And with host Taraji P. Henson presiding over a performance lineup that boasts a newly added Lil Wayne joining Lizzo, Jack Harlow, Latto, Muni Long, Roddy Ricch and many others, the promise sounds more like a guarantee. And that’s not even counting the artists who will be paying tribute to this year’s Lifetime Achievement Award honoree, Sean “Diddy” Combs: Mary J. Blige, Nas, Busta Rhymes, Faith Evans and Bryson Tiller, among others.
“This year we said, ‘Let’s really lean into the music,’” says BET CEO Scott Mills. “And it’s going to be great.”
The awards show is not without controversy, however. Earlier this month, Lil Nas X slammed the BET Awards after failing to receive any nominations this year despite his continued success since receiving a best new artist nod in 2020 (Roddy Ricch wound up winning that year). “Thank you bet awards. an outstanding zero nominations again,” Lil Nas X tweeted at the time. He continued, “I just feel like black gay ppl have to fight to be seen in this world and even when we make it to the top mfs try to pretend we are invisible.”
BET responded with a statement noting the artist’s 2020 nomination and performances on the show in 2019 and 2021, saying in part, “We love Lil Nas X…. At BET, we are passionate advocates for the wonderful diversity that exists within our community.” That didn’t stop Lil Nas X, though. On June 24, he released a new song targeting the network called “Late to Da Party” featuring YoungBoy Never Broke Again.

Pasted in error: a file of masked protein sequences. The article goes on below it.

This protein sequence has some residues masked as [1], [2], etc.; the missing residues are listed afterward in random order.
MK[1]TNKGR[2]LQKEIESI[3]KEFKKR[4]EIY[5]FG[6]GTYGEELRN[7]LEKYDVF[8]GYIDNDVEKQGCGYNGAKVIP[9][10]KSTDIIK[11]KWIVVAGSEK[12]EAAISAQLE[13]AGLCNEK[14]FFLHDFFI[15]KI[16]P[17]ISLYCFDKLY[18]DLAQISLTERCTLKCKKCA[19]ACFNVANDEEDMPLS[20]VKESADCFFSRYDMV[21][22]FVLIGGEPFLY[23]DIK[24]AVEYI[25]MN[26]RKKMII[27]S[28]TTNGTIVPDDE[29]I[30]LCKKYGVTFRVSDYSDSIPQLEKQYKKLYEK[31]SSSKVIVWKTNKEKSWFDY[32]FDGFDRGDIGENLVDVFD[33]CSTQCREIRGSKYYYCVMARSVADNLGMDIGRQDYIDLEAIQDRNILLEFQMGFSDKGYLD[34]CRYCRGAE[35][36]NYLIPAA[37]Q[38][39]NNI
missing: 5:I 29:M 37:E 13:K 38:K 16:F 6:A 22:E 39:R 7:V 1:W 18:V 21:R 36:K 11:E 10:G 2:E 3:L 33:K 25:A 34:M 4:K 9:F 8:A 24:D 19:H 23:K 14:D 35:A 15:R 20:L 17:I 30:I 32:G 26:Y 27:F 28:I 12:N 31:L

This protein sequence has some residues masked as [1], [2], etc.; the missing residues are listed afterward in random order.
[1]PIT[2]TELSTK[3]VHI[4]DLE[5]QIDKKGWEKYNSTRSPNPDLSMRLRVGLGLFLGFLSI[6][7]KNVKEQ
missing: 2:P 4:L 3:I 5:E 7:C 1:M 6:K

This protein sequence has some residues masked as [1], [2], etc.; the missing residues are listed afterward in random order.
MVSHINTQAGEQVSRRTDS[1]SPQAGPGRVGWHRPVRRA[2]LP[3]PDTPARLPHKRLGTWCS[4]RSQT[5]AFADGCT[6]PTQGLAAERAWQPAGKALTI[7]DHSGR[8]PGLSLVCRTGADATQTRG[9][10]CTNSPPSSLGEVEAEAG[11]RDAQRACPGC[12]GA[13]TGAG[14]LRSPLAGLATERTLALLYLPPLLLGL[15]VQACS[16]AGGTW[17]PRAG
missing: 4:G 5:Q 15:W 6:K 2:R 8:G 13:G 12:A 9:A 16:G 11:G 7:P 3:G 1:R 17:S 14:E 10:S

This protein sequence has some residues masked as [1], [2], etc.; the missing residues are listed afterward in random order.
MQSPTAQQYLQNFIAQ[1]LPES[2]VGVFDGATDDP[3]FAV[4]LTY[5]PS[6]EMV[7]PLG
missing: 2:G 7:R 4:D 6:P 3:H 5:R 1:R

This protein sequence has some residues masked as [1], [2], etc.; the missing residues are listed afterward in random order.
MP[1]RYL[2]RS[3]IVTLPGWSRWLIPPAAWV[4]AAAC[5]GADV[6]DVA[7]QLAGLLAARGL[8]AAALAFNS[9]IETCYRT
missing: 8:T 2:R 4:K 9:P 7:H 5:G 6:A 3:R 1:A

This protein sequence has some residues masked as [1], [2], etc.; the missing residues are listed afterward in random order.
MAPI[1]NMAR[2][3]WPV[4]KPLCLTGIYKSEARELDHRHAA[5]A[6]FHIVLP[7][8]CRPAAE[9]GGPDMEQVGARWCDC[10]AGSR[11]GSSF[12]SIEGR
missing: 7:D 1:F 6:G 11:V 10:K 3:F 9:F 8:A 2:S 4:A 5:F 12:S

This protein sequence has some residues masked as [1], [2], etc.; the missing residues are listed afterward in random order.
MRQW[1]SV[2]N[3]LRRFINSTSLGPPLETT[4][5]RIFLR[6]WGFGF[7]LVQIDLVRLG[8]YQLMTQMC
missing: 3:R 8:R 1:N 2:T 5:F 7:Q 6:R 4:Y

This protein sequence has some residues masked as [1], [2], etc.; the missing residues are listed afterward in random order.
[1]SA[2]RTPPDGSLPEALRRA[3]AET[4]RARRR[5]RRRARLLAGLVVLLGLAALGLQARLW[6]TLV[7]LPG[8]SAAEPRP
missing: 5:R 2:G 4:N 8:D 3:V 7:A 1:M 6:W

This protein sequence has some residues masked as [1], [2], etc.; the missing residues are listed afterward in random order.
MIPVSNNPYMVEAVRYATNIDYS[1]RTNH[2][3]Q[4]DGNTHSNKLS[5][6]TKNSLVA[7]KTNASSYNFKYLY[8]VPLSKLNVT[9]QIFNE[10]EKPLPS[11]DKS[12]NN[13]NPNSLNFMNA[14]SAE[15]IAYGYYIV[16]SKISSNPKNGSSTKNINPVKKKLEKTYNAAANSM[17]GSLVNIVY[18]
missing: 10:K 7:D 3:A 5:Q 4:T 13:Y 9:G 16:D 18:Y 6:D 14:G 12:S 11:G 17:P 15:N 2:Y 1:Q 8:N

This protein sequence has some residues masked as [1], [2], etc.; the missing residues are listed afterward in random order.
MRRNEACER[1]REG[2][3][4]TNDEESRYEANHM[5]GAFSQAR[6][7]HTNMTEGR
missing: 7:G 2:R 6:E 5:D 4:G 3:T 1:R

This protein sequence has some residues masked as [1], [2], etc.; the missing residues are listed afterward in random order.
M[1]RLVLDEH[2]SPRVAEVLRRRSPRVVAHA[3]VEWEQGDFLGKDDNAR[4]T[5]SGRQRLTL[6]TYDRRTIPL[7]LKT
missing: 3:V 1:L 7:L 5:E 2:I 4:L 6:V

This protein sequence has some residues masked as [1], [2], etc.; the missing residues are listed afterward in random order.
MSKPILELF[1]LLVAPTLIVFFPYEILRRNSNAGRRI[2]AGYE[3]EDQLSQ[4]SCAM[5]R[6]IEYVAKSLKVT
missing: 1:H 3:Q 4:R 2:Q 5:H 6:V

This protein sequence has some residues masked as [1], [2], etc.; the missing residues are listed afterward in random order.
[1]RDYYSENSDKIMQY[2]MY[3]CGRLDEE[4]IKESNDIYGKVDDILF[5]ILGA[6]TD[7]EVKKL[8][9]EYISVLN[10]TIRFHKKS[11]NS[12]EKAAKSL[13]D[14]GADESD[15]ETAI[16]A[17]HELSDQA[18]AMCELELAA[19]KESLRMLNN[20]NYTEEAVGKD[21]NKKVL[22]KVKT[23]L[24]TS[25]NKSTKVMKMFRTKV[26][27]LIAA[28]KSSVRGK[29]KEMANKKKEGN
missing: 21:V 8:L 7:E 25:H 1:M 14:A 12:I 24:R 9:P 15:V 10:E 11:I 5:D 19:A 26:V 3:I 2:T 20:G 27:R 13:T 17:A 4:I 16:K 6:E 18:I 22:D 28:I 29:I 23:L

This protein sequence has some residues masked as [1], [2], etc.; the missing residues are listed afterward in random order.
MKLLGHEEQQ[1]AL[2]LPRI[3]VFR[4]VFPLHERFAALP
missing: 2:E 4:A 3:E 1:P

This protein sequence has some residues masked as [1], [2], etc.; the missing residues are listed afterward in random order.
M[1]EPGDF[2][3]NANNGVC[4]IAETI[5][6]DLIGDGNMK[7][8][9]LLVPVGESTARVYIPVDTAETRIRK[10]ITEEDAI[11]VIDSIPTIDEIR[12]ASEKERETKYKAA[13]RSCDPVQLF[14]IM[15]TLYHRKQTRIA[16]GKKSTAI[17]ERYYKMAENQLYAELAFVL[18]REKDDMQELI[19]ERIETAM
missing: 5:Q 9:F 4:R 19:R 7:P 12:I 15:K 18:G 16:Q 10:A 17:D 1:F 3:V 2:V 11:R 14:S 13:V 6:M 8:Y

Mills spoke with Billboard about Lil Nas X, how he network brands to broaden its scope through streaming service BET+ and content provider BET Studios, and maintaining the brand’s cultural roots under non-Black ownership.
Have you spoken with Lil Nas X and has his complaint prompted discussions about reviewing BET’s nomination process?
I haven’t spoken to him. However, we really do deeply value and respect Lil Nas X so we were caught off guard by the assertion. We work really hard to be extraordinarily inclusive in all we do in terms of the awards show and depictions in our film and TV content. Notwithstanding the hard work we do, we have to understand that there might be opportunities for improvement in some of our practices. So we are looking at our processes to figure out any blind spots that might have contributed to any outcomes. We’ll go through that exercise because we are committed to making sure that we are sensitive to any potential for unconscious bias.
This is the 22nd year of the awards. What kind of show can viewers expect?
There’s some great talent that we’ve already gone public with, but you know Connie Orlando [BET executive vp of specials, music programming & music strategy] loves to keep a couple of surprises in her back pocket … and she’s definitely holding something back. Also, as you can imagine, lifetime achievement honoree Diddy does nothing modestly. So the performance that’s going to celebrate him is totally genius. As you noted, this is the 22nd year of the BET Awards. And I love when people can bring a creative approach that you can still get excited about, notwithstanding the fact that you’ve seen or been to a million award shows. Given the creative freedom that Connie and the team have developed, celebrating this day is always incredibly fun. In addition to airing BET Awards on LOGO, MTV, VH1 and TV Land as we did last year, the roster has been expanded to include Comedy Central and Pop. There’s also our international simulcast on BET Africa, BET France, My5 and Sky On-Demand in the UK, as well as BET Pluto in the UK and Brazil.